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Airdate: Oct 12, 2017
Scientist: James Fraser

When Nature Takes Charge

When Nature Takes Charge
In wildlife preserves, should we allow nature to "take its course"?

When Nature Takes Charge

Ambience: Ocean
Metzner: Should we manage nature preserves for wildlife or for humans? I'm Jim Metzner and this is the Pulse of the Planet. We're on Fire Island on the shore shore of Long Island, New York, with Jim Fraser, a professor of wildlife conservation.

Frasier: We're at a place called Old Inlet, and up until Hurricane Sandy, there was no inlet here. With Hurricane Sandy, now there's a new inlet at Old Inlet, about 50 meters wide.

Metzner: Jim Fraser says the hurricane and the inlet have created conditions beneficial to local species, including shorebirds.

Frasier: One of the reasons we wanted to come up and study piping plovers after Hurricane Sandy was because of this inlet. And what's happened you see there's a lot of sand right here on this side of the inlet that was laid down, by tides since the hurricane. These bits of sand out there; those will be great for piping plovers and other shorebirds to find food.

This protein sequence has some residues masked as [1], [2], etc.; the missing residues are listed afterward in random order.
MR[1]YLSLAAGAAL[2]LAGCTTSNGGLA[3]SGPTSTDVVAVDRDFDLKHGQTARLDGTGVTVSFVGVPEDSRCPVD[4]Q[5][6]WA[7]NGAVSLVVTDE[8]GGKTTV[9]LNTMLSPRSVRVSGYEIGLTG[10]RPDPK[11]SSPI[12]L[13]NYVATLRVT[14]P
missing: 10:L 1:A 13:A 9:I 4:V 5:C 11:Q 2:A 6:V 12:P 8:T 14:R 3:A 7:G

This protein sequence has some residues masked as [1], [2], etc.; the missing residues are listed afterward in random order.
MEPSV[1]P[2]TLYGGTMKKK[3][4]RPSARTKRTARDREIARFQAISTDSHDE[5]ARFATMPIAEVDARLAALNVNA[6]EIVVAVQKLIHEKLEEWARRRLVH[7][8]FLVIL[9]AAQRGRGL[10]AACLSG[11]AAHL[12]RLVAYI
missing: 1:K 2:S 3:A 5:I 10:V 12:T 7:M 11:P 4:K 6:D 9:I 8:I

Frasier: So an inlet is just a a hole in the island, that allows water to go in and out. Inlets move. This inlet, if left to its own devices, will migrate. It'll move to the west. Now, people aren't used to things that move. They like their houses to stay in one place; they like the roads to stay in one place, and they like their inlets to stay in one place. And so, they spend millions upon millions of dollars trying to keep their inlets in one place so they can not have houses that are on these islands washed away as inlets move south.

Frasier: Nobody's going to suggest that we should allow communities to wash away , but I think what we need to do is to find a few and and allow those to to stay in a natural state. The wilderness area on Fire Island is one area, and yet we're talking about filling up that inlet the only natural inlet in New York. And really, I would've thought the county parks would be a place where there could've been some management for wildlife, because people of Suffolk County enjoy wildlife as well as people in other places.

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